I exited the Prime Minister's room,

with the feeling of this

Rabin hug

around me.

(applause)
(chanting)

This was not just an election victory,

this was the first time
in the history of Israel

there was an actual
election victory that was

bringing about a change of Administration.

One such fellow, I asked him,
"Why did you vote for Begin,

"an Ashkenazi Jew as much as Shimon Peres?

This guy began saying that
we voted for Begin because

he's a proud Jew, he's not
afraid to say the word God.

We're talking here about a
demographic element of society

which whether they were
totally observant or not,

were very, very traditional
and were passionate believers.

Menachem Begin had difficulty
getting to the podium

because the crush of people on every side

wanted to shake his hand
or just to touch him

and he mounted the
platform and the whole went

"Wow, Begin, Begin, Begin."

(chanting)

He put a yarmulke on
his head and pronounced

the famous festival
blessing of Shehecheyanu,

of thanking the Almighty for having

enabled him to reach this day

and then that evening ended
with a resounding Hatikvah.

The world press was stunned.

This was also fueled by the reaction of

the defeated Labor Party here and so you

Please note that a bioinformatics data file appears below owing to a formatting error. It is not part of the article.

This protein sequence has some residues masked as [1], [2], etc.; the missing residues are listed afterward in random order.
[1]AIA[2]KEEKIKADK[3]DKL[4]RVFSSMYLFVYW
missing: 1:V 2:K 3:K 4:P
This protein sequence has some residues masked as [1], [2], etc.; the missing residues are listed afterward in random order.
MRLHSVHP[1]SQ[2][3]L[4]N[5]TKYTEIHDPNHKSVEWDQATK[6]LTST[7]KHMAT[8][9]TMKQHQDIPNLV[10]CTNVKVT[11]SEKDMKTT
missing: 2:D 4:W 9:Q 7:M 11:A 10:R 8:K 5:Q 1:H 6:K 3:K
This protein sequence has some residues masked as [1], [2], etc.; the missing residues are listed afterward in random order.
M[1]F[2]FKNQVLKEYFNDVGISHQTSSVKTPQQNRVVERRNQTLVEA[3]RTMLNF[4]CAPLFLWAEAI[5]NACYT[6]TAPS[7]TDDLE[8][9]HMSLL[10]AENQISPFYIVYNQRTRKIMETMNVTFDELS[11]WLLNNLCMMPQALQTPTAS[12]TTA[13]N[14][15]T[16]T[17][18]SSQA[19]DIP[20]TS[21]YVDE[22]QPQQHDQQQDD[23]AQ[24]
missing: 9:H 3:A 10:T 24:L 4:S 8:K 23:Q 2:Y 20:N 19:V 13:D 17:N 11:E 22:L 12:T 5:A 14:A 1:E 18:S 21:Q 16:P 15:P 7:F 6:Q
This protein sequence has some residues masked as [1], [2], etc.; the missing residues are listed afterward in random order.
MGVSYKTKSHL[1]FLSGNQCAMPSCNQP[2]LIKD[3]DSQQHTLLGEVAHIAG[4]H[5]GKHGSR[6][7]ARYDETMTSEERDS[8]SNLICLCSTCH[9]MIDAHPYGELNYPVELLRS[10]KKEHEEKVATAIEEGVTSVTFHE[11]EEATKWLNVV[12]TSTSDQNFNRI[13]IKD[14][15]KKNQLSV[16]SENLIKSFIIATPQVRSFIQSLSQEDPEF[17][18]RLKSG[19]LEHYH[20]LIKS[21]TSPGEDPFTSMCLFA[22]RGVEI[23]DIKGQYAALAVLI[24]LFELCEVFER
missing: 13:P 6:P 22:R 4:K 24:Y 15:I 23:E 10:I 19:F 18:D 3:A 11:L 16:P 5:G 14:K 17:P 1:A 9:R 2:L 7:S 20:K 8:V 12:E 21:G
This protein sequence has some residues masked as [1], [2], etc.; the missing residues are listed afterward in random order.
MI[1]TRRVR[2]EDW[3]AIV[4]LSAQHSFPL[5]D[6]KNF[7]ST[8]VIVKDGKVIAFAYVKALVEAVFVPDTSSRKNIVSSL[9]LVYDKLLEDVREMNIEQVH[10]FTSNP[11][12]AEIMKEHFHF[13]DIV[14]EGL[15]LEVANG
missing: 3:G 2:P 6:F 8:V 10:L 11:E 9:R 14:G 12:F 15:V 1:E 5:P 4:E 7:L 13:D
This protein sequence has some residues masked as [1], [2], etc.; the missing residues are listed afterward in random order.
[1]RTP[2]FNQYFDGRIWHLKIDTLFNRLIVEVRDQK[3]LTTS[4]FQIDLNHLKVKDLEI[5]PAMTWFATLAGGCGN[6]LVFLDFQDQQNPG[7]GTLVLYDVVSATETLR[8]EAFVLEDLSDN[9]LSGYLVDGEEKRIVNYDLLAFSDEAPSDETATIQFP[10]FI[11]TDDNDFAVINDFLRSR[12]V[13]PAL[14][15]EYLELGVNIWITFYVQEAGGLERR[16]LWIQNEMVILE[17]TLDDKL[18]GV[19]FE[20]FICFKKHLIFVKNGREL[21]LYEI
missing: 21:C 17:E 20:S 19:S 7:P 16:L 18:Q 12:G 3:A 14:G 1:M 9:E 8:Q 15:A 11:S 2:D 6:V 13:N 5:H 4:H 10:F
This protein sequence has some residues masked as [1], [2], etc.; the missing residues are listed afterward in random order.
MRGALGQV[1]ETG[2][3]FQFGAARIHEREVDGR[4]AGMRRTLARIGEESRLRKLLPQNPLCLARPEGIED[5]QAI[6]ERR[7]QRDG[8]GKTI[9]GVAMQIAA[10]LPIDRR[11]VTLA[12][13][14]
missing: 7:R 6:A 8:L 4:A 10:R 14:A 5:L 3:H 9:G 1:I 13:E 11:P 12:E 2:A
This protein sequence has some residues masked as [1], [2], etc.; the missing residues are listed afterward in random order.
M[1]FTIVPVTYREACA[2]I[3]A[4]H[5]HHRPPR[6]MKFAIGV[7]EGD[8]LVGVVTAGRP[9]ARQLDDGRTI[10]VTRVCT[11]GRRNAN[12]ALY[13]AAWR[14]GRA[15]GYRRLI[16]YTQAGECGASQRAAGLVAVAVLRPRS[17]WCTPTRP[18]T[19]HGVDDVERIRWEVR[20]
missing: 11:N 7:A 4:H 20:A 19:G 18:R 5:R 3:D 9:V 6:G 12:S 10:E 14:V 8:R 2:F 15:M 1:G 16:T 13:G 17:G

had headlines which
called Begin a warmonger,

the headlines that the terrorists

have taken over the country.

You had headlines that all hope
for peace are now destroyed

by the establishment of
this new Likud government.

Universally the response was negative

to Begin's entrance into office.

Not least in Washington
DC where Jimmy Carter

entered into his diary words of shock.

There was Rabin who
turned up in classic Rabin

style with a short sleeve
shirt, open collar.

There were three or four of us with Rabin.

And let me see, an old Peugeot car

straddling the sidewalk,

three or four kilometers an hour

at two minutes to nine
o'clock and Rabin saying

"That's Begin in that car."

Rabin briefly, almost
perfunctorily introduced us to him.

Begin shook us warmly by the hand.

Then we moved to the adjoining door into

the conference room and there this little

ceremonial took place of
the exchange of the guard.

(toast in foreign language)

At the end of the ceremonial,